This is the same method that governmental bodies use to obtain land from private landowners when they feel it is needed for a highway, state park, or some other purpose that serves the public at large.
Both Iowa and Florida are also trying to pass laws making it a felony to take a photograph of an animal factory from a public roadway. All of these pictures of pollution and animal cruelty were hurting the profits of agribusiness.
So, the long and short of it is that citizens are not being protected by governmental agencies and in fact are being hindered in trying to protect themselves. How maddening! So, what's the heart of your case and what happens now?
Corporate lobbyists and the Farm Bureau have very successfully crafted legislation that removes local control of siting of these animal factories from citizens. They have weakened environmental laws and cut funding to state EPAs so that environmental agencies can't police these facilities.
Under the guise of stopping food poisoning, legislators are being coerced into passing laws that end up limiting the rights of farmers to sell their products at local farmers markets, when the real culprits are the corporate animal factories. This relentless pursuit of the family farmer is destroying rural communities, while putting the bulk of America's food production in the hands of only a few multinational corporations.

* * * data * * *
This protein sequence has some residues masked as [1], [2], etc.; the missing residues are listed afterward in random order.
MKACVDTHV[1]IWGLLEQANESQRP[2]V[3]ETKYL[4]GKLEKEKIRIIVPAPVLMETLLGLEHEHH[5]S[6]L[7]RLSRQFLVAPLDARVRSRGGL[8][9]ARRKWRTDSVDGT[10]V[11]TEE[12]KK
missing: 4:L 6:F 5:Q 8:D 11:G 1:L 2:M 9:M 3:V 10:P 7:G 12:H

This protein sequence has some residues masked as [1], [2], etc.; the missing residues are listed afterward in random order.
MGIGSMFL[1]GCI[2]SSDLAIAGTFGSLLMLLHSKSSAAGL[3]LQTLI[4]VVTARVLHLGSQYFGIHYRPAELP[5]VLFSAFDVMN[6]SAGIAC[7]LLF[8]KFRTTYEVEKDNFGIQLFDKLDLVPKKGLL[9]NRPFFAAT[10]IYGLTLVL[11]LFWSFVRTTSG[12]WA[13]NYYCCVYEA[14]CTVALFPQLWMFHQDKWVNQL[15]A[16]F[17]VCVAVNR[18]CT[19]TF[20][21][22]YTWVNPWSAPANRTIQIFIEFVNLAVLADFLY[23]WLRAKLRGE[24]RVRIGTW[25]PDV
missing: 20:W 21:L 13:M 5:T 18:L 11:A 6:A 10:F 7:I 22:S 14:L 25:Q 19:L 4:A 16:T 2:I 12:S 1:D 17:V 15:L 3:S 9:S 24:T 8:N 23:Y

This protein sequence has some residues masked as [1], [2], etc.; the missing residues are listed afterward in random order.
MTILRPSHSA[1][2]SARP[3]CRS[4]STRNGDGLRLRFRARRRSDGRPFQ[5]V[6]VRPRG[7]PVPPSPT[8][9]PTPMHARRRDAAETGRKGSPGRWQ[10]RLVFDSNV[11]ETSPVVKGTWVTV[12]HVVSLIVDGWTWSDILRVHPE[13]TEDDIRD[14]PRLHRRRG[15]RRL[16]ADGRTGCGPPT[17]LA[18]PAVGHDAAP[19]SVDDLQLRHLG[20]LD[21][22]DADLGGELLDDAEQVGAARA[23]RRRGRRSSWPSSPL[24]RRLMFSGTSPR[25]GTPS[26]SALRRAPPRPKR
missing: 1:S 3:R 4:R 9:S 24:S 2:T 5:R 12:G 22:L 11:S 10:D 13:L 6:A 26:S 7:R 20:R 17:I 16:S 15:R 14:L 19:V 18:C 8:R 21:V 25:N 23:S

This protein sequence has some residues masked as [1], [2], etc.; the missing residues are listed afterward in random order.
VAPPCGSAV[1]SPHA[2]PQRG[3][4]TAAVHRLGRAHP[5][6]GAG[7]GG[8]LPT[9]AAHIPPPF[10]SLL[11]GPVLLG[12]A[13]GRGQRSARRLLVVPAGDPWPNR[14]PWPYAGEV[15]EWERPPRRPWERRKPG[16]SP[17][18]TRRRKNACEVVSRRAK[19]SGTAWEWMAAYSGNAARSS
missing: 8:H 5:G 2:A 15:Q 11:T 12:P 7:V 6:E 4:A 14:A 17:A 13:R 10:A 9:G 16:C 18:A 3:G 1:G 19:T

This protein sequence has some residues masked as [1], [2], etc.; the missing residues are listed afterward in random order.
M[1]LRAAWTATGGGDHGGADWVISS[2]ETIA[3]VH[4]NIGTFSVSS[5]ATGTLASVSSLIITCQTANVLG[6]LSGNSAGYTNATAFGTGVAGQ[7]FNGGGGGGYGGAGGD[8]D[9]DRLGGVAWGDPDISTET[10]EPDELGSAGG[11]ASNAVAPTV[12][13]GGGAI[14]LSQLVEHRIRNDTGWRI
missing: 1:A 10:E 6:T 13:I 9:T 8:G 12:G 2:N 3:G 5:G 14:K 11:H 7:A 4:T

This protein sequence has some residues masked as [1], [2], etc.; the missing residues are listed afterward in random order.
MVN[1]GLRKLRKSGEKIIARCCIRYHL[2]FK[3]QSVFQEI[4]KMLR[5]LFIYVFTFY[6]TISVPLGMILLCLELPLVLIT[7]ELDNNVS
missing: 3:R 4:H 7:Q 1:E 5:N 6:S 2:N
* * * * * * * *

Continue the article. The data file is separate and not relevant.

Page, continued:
Before we went to court, the county board and the Illinois Attorney General asked a number of state and local experts to study the bedrock located under this area of NW Illinois. The board's concern was that fractured bedrock, known as karst, was present underneath the entire megadairy, and would allow animal waste to travel directly into the groundwater that serves as our sole source of drinking water. When these experts reported that the area was covered with fractures, the county board voted the facility down, and sent their recommendations and the studies on to the IDOA.
The IDOA ignored the section of the LMFA that requires any animal factory built over karst to have concrete or steel reinforced manure ponds, and instead issued a construction permit allowing the manure ponds to be built out of compacted soil found on the site of the facility.